“Spurred on by a desire to raise a family of her own and decipher the genetic code for either survival or destruction that she might be passing on, Carpenter performs a wild pas de deux with the cantankerous George, approaching him as one would a wild animal with no trust in humanity. Carpenter chronicles her daring quest for understanding and familial continuity in this sincere and remarkably uninhibited memoir.” —Booklist
“I’m so glad Novella Carpenter has written this book. It’s gratifying to see a woman take on the question that has pulled at male authors for so long—namely, ‘What am I to make of my old man?’ In her efforts to answer that question (and to reconsider and reconcile her own complicated family history) Carpenter goes on nothing less than a vision quest, in search of answers from a particularly reticent and strange father. The resulting journey is both brave and honest. There is much to be learned here for all daughters—about acceptance, about redemption, about the distances we must go at times to find our own deepest familial truths.” —Elizabeth Gilbert, author of The Signature of All Things and Eat, Pray, Love
“Novella Carpenter couldn’t be more fun to hang out with on the page. Gone Feral is full of scruffiness and wit, melancholy and compassion. It’s an extraordinary portrait of a father and daughter doing their best to be family.” —Jon Mooallem, author of Wild Ones
“Novella Carpenter is a delightful storyteller, and Gone Feral reads like a fable, full of wild and unknown things, including a trickster father, whose mountain man fantasies and failed dreams lead the author on her own sometimes hilarious, sometimes heartbreaking journey of discovery.” —Kim Barnes, author of In the Wilderness and In the Kingdom of Men
“Novella, you have a visitor,” Peggy, the receptionist at the Idaho Falls Post Register told me over the phone, though the office was small enough that I could hear her without amplification.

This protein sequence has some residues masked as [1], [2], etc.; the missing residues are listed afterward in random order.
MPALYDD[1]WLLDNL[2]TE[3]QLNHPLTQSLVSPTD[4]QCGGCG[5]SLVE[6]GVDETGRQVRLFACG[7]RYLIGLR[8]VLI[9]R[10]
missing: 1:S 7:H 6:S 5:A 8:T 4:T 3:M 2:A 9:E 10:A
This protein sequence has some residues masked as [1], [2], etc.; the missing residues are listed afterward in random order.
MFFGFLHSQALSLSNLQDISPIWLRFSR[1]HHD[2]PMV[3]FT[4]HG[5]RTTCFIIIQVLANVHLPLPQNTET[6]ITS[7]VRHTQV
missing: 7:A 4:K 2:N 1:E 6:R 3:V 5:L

It was 2006, and I was in Idaho Falls for a summer-long newspaper reporting gig. I was thirty-two, still trying to figure out what to do with my life. I had come to Idaho because of my dad; he lived only a few hours from where I would be stationed. As soon as I arrived, I sent word that I was in state and waited for a response. I hadn’t seen him since 2001, when we had one of our usual brief and unsatisfying one-hour-long reunions. The summer was almost over before an e-mail finally arrived: He was coming the next day, and he was bringing his fly-fishing gear.
When Peggy called, I came out from my cubicle and there he was. He was lean and wore a dirty beige cowboy hat, a worn pair of Levi’s, and a Pendleton wool shirt I had sent him for Christmas ten years before.
“Hey sweets!” he yelled. He gave me a hug and a kiss. He had an elfin expression on his face, brown eyes shining, pointy chin. He looked fit as a fiddle.
“This is quite a place,” he said, surveying my ratty office. “This is big time! I’ll be damned.” I guessed that he hadn’t been to many offices before. I wasn’t sure what he was impressed by—the flimsy pressboard desks? The ancient computers? He let out a hoot and gave me another hug.
That night we went to Fred Meyer and bought fishing licenses, then split the prime rib special at a tourist restaurant called Fish and Steak. When we got back to my apartment after dinner he settled into my closet to sleep, choosing the floor over my perfectly good couch. The next morning, when I woke up, his sleeping bag was still in the closet, but he was nowhere to be found.
“Dad?” I called and looked in the kitchen. I prepared myself for the inevitable—he had left, it had been too intense seeing me, and as usual, he bailed.
Then I heard it: music, slightly muffled. I looked out the window of my apartment, through the vibrant green leaves of the plane trees. I saw my dad sitting in the passenger seat of his dingy blue Geo Metro. The door was ajar. One cowboy-boot–clad foot rested on the curb. He was playing his guitar.